There’s no denying that gaming is an expensive hobby. Getting hold of the hardware alone can set you back hundreds of pounds, and with the price of games now creeping up to the £50 mark, the cost of gaming can seem unreasonable on a student budget. But if you’re prepared to step away from major retailers and explore what lies beyond big-name publishers, there are ways to significantly stretch your gaming budget .
Patience is a virtue
Sure, you could go right out and buy the new AAA title on release, but you know as well as I do that within 3 months there’ll be a Steam sale which sees the price drop by at least 10%. A recent study by PC Gamer showed that, on average, a game from an established franchise such as Fallout or The Witcher can be purchased on Steam for 50% of its original price after just 7 months. You might not have a shiny new release in your hands straight away, but if a game is truly worth your time, it should still be relevant and rewarding several years down the line.
Just because a game didn’t come out in 2016 doesn’t mean it’s without merit. Open-world classics like Skyrim and Fallout 3 can now be picked up for fractions of their original costs, but still offer rich worlds worthy of dozens of hours of exploration.
Be prepared to shop around
One of this month’s biggest releases, Mafia 3, is currently on sale for approximately £40 at major retailers such as GAME, Tesco and Amazon. On Steam, where you’re buying a cheaper-to-produce digital copy of the same game, that price goes down to £35. If you opt to purchase a Steam key from Amazon, Mafia 3 will only set you back £31.49, and some smaller online retailers such as CDkeys.com and Greenmangaming.com will let you purchase a digital copy for less than £28. For Indie games in particular, bundles from websites like humblebundle.com can give you several quality for as little as you want to pay for them, allowing you to work to your budget while also giving to charity.
While there’s very little opportunity for console gamers to save money on hardware short of buying second-hand, PC gamers can save if they shop smart. A medium quality gaming laptop will set you back about the same price as a new console, but it’s worth bearing in mind that a computer can do much more than a console can. If you’re willing to drop extra money on a desktop computer, it’s worth waiting for specific parts to go on sale rather than buying all at once, as well as learning to put your PC together yourself.
For physical copies of games, especially story-driven titles that have little to offer beyond a first playthrough, utilising trade-in systems can be a lucrative way to get hold of even the most recent titles. CEX will sell you Mafia 3 for a not unreasonable £45, and (at time of writing) will buy it back off you for £36 store credit leading to a potential cost of just £9.
The advantages of the indie development scene if you’re on a budget are three-fold. Firstly, they don’t require a top-end machine to run them, helping keep hardware costs down; secondly, they tend to have a lower price-point anyway, often setting you back substantially less than a AAA title; thirdly, if you shop smart, indie titles can have just as much, if not more, to offer than games released by major studios. Excellent examples include rogue-likes such as The Binding of Isaac, and the hugely popular Rocket League.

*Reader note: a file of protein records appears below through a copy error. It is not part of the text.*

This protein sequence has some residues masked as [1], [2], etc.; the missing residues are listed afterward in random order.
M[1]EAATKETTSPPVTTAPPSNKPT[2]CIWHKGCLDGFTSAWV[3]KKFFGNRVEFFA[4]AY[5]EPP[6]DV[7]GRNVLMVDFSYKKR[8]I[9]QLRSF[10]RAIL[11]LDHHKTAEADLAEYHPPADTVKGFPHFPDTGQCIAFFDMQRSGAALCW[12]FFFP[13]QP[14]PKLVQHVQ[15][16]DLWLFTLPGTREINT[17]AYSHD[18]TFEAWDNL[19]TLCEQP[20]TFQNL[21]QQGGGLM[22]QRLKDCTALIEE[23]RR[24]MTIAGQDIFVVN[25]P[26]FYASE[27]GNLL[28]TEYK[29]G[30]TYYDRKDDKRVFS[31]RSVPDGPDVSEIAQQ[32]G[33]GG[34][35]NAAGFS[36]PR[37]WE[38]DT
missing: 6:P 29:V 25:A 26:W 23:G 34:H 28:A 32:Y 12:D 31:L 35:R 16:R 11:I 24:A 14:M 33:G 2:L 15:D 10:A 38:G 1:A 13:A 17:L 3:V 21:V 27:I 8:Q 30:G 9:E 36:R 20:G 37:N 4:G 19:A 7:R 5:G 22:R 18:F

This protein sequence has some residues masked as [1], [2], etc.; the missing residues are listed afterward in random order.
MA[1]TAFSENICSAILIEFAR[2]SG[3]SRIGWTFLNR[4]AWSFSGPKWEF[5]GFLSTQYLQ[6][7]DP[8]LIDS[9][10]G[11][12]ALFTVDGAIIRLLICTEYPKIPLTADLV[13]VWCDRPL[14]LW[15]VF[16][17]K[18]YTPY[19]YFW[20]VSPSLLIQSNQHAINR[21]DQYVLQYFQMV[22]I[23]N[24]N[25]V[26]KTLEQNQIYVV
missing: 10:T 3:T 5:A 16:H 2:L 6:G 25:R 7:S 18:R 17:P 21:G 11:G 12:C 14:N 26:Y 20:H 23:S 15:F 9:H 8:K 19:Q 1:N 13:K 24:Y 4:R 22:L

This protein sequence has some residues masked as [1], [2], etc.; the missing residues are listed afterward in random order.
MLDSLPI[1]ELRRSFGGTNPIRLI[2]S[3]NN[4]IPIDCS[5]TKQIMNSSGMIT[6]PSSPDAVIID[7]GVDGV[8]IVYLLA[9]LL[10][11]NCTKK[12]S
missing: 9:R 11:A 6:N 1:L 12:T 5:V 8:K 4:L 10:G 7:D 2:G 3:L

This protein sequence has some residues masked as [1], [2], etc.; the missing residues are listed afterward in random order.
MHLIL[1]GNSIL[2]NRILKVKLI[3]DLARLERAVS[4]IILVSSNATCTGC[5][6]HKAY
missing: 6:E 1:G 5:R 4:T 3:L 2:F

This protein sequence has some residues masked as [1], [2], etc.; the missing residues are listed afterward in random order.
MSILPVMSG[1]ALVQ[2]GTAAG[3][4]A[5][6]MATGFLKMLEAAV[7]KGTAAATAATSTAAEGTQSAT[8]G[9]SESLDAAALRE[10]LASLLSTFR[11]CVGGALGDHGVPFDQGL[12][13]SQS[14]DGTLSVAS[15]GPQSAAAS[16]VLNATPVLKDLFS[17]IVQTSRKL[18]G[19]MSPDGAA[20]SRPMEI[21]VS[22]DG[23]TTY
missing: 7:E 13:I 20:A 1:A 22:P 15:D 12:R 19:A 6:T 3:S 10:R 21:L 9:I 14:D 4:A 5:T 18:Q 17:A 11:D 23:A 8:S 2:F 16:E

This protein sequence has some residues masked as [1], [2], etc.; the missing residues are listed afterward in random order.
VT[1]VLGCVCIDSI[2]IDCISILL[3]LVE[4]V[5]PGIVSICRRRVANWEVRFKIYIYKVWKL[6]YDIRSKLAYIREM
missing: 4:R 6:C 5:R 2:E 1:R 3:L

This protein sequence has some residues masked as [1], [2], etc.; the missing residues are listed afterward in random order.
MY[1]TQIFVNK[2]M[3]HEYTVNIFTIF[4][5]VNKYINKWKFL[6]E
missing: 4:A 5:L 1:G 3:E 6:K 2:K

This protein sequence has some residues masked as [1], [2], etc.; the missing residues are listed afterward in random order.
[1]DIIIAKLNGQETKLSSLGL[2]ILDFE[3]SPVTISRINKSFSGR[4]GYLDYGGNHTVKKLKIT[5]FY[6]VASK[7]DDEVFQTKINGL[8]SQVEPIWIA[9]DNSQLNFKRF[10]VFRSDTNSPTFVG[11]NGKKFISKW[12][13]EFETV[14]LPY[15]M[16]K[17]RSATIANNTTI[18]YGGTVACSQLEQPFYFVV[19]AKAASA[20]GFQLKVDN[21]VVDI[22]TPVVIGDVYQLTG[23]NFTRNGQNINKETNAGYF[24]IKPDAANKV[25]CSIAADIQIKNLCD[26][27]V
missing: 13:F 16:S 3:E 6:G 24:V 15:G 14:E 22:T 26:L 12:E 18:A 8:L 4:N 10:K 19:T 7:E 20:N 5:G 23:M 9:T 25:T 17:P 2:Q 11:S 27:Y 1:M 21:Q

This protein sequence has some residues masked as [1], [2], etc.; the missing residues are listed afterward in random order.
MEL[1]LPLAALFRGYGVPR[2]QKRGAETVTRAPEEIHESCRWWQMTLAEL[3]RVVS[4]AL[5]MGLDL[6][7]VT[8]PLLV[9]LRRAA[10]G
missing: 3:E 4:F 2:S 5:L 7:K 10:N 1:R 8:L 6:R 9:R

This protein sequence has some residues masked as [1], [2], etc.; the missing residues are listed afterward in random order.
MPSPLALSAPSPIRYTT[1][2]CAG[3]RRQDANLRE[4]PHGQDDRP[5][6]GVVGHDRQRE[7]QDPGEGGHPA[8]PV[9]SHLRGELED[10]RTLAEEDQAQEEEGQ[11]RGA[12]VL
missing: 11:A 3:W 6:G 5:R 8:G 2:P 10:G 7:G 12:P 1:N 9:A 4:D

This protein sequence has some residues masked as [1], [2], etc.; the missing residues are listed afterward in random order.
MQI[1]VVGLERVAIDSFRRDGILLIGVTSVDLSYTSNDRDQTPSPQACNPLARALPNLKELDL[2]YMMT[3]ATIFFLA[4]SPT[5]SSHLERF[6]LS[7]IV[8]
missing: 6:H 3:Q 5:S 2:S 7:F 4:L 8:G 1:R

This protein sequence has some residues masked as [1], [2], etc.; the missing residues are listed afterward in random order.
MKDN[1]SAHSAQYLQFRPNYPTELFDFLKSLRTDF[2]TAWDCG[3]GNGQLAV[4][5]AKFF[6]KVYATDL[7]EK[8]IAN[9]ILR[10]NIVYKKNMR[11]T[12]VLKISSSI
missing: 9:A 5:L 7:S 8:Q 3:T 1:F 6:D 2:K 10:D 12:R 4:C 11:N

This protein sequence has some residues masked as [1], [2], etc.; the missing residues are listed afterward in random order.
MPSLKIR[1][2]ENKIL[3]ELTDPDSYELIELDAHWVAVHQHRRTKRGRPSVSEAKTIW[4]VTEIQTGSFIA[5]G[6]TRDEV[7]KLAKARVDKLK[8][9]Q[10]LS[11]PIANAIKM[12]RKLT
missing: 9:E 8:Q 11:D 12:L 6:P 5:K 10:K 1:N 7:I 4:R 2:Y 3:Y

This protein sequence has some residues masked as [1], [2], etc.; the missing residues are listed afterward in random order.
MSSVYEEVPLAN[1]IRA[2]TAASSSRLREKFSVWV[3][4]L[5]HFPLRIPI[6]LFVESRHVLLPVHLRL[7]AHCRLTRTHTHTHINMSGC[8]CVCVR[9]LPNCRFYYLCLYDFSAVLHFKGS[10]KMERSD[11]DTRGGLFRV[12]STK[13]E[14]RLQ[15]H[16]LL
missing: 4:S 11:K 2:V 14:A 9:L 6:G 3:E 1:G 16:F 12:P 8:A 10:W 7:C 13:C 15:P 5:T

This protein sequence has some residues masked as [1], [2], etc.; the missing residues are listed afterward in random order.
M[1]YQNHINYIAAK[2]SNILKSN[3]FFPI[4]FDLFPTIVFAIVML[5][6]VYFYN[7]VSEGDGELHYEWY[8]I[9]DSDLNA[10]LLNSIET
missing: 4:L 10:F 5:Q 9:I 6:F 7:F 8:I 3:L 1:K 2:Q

Spread the cost
You’re unlikely to get your flatmates to help fund your new PS4, but if they’re all going to be playing FIFA alongside you, broach the idea of them helping you pay for it. £40 on release can rapidly be cut down to a tenner each, which is much more manageable. There’s also a huge number of excellent local co-op and versus indie games, such as Gang Beasts, SpeedRunners, and Overcooked available, which are also excellent. With a bit of clever time-management, you can also take advantage of Steam’s home-sharing system, which lets you share games between PCs, so that multiple parties can have access to a single version of a game.
Free to Play games
League of Legends, Dota 2, Team Fortress 2 etc, all offer regularly updated gameplay within thriving communities at literally no cost at all. While they do have quite steep learning curves, they offer the possibility for long-term, highly social gameplay, while requiring no input from the Student Loans Company.
While it’s not the surest path to game longevity, some games capture their fans’ hearts so ardently that they are kept alive for years past their intended sell-by dates. The original Doom was released 23 years ago, but maintains an avid modding community, and mods for 2012’s Skyrim can improve functionality, update graphics and even add fully fleshed-out new missions to the game, adding hours of potential new content.
Similarly to modding, being savvy with Downloadable Content can add a whole new lease of life to a game. Fallout 4’s Season Pass, currently on sale at £39.99, is largely considered a poor investment, but Far Harbour, one of the game’s stand-alone DLCs, provides up to an extra 20 hours of quality gameplay for half that price.
While tastes may vary, there’s no denying that a linear, heavily-story-driven single-player shooter, such as Quantum Break, doesn’t offer as much game time per hard earned penny as an expansive, exploratory RPG such as Pillars of Eternity, a multiplayer-focused game like FIFA or CoD, or a heavily replayable game like Dishonored. Making sure you know how much return you’re getting on your investment is an effective way of funding your gaming habit.